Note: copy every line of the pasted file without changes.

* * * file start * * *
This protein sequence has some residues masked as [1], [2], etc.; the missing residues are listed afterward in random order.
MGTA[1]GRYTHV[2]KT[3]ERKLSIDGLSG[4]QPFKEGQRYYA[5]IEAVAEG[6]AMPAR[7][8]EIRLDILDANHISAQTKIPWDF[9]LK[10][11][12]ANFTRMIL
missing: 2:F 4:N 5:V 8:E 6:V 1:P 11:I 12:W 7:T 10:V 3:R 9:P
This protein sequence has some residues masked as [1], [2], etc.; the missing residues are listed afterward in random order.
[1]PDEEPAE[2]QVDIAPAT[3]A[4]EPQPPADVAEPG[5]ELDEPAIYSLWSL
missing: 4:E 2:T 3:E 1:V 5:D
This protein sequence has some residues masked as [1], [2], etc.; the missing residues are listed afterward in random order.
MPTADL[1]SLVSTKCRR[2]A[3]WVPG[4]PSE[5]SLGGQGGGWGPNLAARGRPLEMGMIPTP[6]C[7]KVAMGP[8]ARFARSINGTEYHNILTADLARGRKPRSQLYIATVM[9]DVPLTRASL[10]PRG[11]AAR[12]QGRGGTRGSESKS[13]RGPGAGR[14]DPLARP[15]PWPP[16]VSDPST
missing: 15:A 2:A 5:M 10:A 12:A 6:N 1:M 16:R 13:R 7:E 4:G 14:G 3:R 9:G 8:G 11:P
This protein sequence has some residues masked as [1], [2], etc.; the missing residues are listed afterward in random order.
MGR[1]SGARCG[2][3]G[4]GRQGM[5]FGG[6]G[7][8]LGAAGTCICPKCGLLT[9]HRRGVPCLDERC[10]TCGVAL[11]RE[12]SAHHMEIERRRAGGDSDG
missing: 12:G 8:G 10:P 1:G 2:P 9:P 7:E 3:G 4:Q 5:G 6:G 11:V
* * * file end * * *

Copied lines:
This protein sequence has some residues masked as [1], [2], etc.; the missing residues are listed afterward in random order.
MGTA[1]GRYTHV[2]KT[3]ERKLSIDGLSG[4]QPFKEGQRYYA[5]IEAVAEG[6]AMPAR[7][8]EIRLDILDANHISAQTKIPWDF[9]LK[10][11][12]ANFTRMIL
missing: 2:F 4:N 5:V 8:E 6:V 1:P 11:I 12:W 7:T 10:V 3:R 9:P
This protein sequence has some residues masked as [1], [2], etc.; the missing residues are listed afterward in random order.
[1]PDEEPAE[2]QVDIAPAT[3]A[4]EPQPPADVAEPG[5]ELDEPAIYSLWSL
missing: 4:E 2:T 3:E 1:V 5:D
This protein sequence has some residues masked as [1], [2], etc.; the missing residues are listed afterward in random order.
MPTADL[1]SLVSTKCRR[2]A[3]WVPG[4]PSE[5]SLGGQGGGWGPNLAARGRPLEMGMIPTP[6]C[7]KVAMGP[8]ARFARSINGTEYHNILTADLARGRKPRSQLYIATVM[9]DVPLTRASL[10]PRG[11]AAR[12]QGRGGTRGSESKS[13]RGPGAGR[14]DPLARP[15]PWPP[16]VSDPST
missing: 15:A 2:A 5:M 10:A 12:A 6:N 1:M 16:R 13:R 7:E 4:G 14:G 3:R 9:G 8:G 11:P
This protein sequence has some residues masked as [1], [2], etc.; the missing residues are listed afterward in random order.
MGR[1]SGARCG[2][3]G[4]GRQGM[5]FGG[6]G[7][8]LGAAGTCICPKCGLLT[9]HRRGVPCLDERC[10]TCGVAL[11]RE[12]SAHHMEIERRRAGGDSDG
missing: 12:G 8:G 10:P 1:G 2:P 9:P 7:E 3:G 4:Q 5:G 6:G 11:V